2022 Subaru Outback Wilderness

INDIANAPOLIS — I did a thing.  A good thing, as it turns out.  After driving the new 2022 Subaru Outback Wilderness at its preview in Michigan, I couldn’t quit thinking about how cool it looked, how capable it was off-road, and how comfortable and practical it would be for my family.  The turbo engine kicked me in the pants.  We owned a 2017 Outback for nearly five years, so my family was well acquainted with the breed.  Turns out, our old car held its value incredibly well.  And now, there’s a new Wilderness edition in our driveway.

Our Ice Silver model with flared fender cladding, black anti-glare hood patch, and anodized copper accents looks sick.  Front and rear facias are protected with edgy black plastic, but are reshaped to improve approach and departure angles off-road.  Hexagonal foglamps are moved inboard for their protection.  Sinister style and legit capability are enhanced by black 17” wheels wearing Yokohama GEOLANDER tires and increased ground clearance from 8.7” to 9.5” — about the same as the Mercedes G-Class.  If I had to choose a second color, it would be the Wilderness brand’s hero color, Geyser Blue.
Much of the interior has the same family-friendly lay-out as other Outbacks, including plenty of space for five, tablet-style touchscreen, and thick leather-wrapped steering wheel.  Seats are big and cushy.  Wilderness flourishes include easy cleaning faux leather upholstery, black headliner to hide scuffs, washable rear seatbacks and copper accents on the steering wheel and shifter.  Safety tech includes pre-collision braking, lane keep assist, blind spot warning, and rear camera.  We got rear auto braking, a power sunroof, and wireless phone charging too.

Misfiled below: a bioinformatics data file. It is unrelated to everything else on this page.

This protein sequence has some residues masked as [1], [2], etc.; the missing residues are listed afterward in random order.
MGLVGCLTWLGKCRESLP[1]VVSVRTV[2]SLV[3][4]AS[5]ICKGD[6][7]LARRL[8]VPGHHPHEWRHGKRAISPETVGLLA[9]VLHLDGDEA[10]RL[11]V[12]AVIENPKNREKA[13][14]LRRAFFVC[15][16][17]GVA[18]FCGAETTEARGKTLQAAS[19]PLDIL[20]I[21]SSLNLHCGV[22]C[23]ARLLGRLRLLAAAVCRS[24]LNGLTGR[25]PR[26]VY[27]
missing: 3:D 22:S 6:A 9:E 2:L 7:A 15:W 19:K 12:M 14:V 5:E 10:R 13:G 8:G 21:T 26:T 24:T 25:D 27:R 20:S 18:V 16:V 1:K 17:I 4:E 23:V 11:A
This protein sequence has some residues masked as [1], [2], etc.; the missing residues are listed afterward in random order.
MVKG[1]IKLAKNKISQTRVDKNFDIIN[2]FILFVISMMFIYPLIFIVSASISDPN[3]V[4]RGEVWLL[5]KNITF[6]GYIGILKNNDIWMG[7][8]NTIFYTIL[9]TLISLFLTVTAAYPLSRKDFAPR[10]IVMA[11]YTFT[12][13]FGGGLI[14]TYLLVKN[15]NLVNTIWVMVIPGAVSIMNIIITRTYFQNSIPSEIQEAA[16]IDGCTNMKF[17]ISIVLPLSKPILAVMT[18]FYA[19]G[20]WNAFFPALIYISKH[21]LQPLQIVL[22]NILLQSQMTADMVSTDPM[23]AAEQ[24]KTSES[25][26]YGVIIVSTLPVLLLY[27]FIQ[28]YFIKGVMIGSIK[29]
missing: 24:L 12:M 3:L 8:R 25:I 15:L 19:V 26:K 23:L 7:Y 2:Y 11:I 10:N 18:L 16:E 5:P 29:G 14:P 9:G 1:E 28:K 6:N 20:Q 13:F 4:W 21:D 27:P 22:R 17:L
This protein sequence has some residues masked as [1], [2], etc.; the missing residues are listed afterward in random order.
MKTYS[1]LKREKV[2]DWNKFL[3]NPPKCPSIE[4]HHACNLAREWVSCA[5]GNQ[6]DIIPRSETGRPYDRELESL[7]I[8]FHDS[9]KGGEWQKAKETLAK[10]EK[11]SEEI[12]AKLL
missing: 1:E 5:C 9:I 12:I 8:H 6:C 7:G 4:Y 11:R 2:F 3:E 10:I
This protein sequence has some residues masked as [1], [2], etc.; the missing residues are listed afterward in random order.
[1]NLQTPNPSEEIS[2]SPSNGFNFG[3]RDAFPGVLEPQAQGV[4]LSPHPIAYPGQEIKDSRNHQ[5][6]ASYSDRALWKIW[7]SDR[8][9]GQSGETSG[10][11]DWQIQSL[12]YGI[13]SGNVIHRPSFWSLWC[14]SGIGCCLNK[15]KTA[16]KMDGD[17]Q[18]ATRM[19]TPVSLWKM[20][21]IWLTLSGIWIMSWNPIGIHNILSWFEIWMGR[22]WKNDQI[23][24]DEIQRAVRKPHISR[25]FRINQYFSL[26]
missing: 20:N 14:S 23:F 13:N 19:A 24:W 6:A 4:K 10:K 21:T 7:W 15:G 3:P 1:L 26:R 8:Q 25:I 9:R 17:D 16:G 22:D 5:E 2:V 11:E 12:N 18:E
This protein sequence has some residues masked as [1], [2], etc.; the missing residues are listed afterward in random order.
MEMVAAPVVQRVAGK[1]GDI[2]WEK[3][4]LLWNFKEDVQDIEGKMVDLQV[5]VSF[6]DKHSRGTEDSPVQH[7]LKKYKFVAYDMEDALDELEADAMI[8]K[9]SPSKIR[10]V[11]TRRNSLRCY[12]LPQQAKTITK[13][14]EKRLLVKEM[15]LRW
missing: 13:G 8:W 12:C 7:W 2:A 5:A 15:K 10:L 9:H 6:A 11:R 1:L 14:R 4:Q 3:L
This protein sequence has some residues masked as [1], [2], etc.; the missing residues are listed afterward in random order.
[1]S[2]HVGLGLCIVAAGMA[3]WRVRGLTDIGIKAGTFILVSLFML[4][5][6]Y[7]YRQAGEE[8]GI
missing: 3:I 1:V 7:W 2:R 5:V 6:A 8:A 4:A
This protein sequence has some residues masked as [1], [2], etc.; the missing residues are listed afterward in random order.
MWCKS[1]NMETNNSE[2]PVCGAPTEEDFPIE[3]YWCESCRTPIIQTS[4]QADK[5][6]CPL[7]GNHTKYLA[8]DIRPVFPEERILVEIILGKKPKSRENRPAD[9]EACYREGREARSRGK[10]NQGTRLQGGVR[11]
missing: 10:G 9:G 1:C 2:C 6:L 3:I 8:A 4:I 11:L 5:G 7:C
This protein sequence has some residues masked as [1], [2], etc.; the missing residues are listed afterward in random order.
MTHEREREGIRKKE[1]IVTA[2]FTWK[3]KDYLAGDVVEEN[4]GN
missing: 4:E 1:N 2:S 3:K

Turns out, the Outback Wilderness is the WRX STi of the Outback family, able to out-accelerate my 1989 Corvette with its 2.4-liter turbo boxer engine that kicks out 260 horsepower and 277 lb.-ft. of torque.  A lower final drive ratio, fat tires, and torque-vectoring all-wheel-drive allow the big wagon to run 0-60 mph under six seconds.  I’ll never love continuously variable transmissions, but the torquey engine makes them less annoying.  Fuel economy rates 22/26-MPG city/highway, down a few clicks due to fat tires and taller ride.
We may never use it, but the Dual mode X-Mode system enhances the vehicle’s traction, powertrain, and hill descent control to storm up sloppy hills and creep feet-off down the other side.  I drove the vehicle off-road during the press preview.  It’s seriously legit.  A full spare tire with pressure monitor - identical to the other four - adds confidence.  Comprehensive underbody skid plates are available.  Up top, a sturdier luggage rack holds a static 700 pounds for a roof-mounted tent or other gear.
After a month of driving, we only have a couple of small complaints about the Outback Wilderness.  While the audio system has all kinds of special effects, it is nowhere close to the Touring edition’s sweet Harman Kardon system.  Would have paid for it, but it’s not available.  You also cannot get a heated steering wheel or ventilated seats.  Happy travels so far, but we’re looking for a longer drive to Asheville, NC and back over Labor Day weekend when we can load up and put the turbo through its paces.
Subaru has created something truly special with the Outback Wilderness – even more special than I believe they intended.  In a bid to give hard-core outdoors people an upfitted wagon straight from the factory, they created the equivalent of a family-friendly WRX that can handle almost anything.  The turbo engine, beefy tires, and compliant suspension make it even more enjoyable during family journeys.  They’re a little hard to come by at the moment because of the chip shortage, but the Outback Wilderness starts at a very reasonable $36,995.  All in, we’re looking at $39,965 as tested.

— Casey Williams (MyCarData)